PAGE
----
Broadly speaking, I'd say there are three main types of macros people are looking to make:

  1. Quick macros for simple things: Saving a file and then closing it with one keystroke.
  2. Text expansion macros: Typing a long phrase or two with a keystroke.
  3. Complex automation macros: Performing a series of system operations one after the other with one keystroke. Maybe SSHing into a server and executing some code, or opening an app and preparing a work session in it.

Oryx macros are meant to do the first kind. For that, they just work: This is what we want you to use Oryx macros for. It's a reliable use and saves a lot of time.

When someone asks us "Why don't you support long macros" it really comes down to one of the two other kinds — text expansion and system automation.

We've already discussed text expansion macros elsewhere — now it's time to talk about deep system automation.

What's complex automation?

On my own system, I have a macro that opens a terminal, SSHs into a production server (using a keyfile) and then opens up the Rails production console in that server. I launch it with one Alfred command, wait a moment, and ta-da, I'm working in the production console.

This is a classic example of an automation macro.

So, why not have my very expensive keyboard just do that for me? Why do I need to spend money on something like Keyboard Maestro (Mac) or spend time and effort learning AutoHotkey (Windows)?

The answer is simple: Feedback.

To see what I mean, try closing your eyes or covering your screen, and using just your keyboard, open up a word processor, type some stuff, and save the file in a specific location. (This is a dangerous experiment — do this at your own risk.)

When you're done, uncover your screen or open your eyes, and see where you ended up.

Do you still have a computer?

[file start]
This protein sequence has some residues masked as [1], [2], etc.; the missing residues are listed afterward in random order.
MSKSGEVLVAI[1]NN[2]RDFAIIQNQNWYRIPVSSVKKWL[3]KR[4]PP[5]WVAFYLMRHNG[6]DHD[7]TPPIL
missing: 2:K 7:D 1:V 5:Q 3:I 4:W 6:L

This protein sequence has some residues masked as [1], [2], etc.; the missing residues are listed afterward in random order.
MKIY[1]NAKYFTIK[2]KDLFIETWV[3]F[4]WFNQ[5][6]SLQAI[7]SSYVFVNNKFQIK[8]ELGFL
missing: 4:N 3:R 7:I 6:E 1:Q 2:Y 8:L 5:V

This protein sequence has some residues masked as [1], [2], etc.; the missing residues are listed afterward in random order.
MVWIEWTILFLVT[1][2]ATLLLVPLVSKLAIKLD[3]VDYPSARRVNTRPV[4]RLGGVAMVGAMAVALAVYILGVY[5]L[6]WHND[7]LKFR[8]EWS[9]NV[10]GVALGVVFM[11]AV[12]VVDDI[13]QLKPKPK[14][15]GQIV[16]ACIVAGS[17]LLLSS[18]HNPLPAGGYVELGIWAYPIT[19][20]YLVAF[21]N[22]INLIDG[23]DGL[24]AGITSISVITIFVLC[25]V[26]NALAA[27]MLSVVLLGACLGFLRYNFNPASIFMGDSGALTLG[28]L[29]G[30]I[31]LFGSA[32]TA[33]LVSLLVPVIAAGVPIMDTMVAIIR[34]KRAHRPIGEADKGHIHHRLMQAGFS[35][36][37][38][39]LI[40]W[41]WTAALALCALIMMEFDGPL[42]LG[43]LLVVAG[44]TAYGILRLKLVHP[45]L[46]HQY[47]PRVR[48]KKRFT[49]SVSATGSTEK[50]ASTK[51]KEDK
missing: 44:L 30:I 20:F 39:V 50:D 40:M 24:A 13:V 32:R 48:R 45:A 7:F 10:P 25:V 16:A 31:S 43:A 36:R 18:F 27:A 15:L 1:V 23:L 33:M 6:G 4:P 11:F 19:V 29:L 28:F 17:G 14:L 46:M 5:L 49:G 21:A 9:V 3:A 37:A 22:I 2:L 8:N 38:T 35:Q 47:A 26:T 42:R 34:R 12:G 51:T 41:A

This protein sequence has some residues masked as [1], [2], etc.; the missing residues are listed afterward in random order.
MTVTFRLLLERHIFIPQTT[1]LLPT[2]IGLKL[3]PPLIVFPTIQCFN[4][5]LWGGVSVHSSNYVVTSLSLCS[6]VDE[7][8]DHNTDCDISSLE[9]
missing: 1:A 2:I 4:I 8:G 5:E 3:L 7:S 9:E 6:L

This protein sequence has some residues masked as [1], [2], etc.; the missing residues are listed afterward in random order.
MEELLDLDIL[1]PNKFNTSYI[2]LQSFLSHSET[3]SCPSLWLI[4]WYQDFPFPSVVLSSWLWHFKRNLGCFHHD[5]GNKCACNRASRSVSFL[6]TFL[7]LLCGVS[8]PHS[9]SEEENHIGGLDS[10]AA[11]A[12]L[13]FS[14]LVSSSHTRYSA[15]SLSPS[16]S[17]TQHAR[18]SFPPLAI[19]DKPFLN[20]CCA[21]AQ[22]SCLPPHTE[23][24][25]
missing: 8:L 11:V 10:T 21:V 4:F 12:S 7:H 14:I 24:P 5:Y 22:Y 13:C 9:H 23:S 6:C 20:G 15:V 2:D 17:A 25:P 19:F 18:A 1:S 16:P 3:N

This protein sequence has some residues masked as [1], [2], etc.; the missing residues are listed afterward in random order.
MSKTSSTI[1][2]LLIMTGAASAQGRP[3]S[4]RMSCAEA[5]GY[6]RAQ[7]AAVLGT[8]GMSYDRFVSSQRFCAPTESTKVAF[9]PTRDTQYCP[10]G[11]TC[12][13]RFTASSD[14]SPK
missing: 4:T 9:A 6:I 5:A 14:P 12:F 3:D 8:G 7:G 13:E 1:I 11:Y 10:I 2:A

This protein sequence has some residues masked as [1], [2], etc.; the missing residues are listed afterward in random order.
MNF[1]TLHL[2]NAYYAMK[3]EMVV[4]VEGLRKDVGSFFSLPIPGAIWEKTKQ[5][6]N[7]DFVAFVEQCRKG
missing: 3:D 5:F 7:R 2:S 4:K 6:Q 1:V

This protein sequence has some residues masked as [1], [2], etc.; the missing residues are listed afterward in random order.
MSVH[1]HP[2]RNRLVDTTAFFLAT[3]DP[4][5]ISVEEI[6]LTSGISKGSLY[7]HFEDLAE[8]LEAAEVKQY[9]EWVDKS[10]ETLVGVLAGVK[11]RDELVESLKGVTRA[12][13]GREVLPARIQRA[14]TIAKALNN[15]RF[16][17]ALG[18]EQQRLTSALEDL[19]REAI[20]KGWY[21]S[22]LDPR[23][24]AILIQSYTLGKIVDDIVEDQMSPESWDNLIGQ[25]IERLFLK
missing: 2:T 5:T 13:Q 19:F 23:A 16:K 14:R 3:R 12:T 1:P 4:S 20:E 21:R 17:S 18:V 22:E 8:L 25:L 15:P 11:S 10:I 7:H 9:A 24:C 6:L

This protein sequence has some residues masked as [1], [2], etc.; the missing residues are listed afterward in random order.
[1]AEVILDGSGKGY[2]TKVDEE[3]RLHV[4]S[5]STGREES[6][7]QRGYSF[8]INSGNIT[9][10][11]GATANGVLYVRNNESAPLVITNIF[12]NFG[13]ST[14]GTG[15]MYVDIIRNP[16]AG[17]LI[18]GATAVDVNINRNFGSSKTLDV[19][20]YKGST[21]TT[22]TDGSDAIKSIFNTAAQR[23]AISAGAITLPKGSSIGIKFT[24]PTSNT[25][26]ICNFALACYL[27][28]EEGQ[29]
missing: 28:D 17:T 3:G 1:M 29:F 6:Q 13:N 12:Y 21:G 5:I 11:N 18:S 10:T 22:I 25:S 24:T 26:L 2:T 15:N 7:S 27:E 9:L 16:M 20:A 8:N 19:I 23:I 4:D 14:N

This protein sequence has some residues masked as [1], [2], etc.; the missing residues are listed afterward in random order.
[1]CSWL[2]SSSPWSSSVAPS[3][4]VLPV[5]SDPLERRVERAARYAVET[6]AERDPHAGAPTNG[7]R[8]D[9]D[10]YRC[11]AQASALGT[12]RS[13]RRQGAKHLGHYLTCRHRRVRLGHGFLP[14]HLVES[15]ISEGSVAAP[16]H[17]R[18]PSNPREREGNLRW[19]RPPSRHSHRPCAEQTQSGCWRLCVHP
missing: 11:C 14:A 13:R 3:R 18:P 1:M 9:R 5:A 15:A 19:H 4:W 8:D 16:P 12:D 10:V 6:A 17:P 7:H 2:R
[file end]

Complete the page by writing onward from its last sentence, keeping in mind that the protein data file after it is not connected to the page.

... And did your file get saved where you thought it would, with the correct filename and correct content?

Maybe if you're lucky or if you chose a simple task. But for a sufficiently complex automation task, this will not work — certainly not every time.

Automation requires feedback

For a complex automation to work, we need to check between each step that whatever was supposed to happen did in fact happen.

In the SSH automation I described above, I need to check:

  1. Did the terminal window open? Is it now the active window? (Okay, now I can type in the SSH command.)
  2. After I type in the SSH command and hit Enter, did I get a connection? Did the command prompt change, am I now on the remote server? (Okay, now I can navigate the server and start the console.)

If I just forge ahead without checking for these things and waiting for them to happen, if I just send a series of complicated keystrokes, it won't work reliably. Sometimes it might — other times I'll get some surprising (or dangerous) results.

At the end of the day, your keyboard is just a keyboard: It doesn't have a way to know the state of a window on your screen, for example. And an "automation" that only works some of the time is worse than just doing it yourself every time.

So for those of you wondering why Oryx macros are "limited" to a simple set of keystrokes, this concludes the second part of the answer. To summarize:

  1. Long text strings have privacy/legal implications since Oryx is on a public server and has no privacy protections.
  2. Complex automation macros require feedback to work, and don't reliably work if they're just a long series of keystrokes and delays sent with no awareness for the state of the system.

Both of these use cases are very possible: You just have to use the right tool for the job (not a keyboard).

Happy automating! :)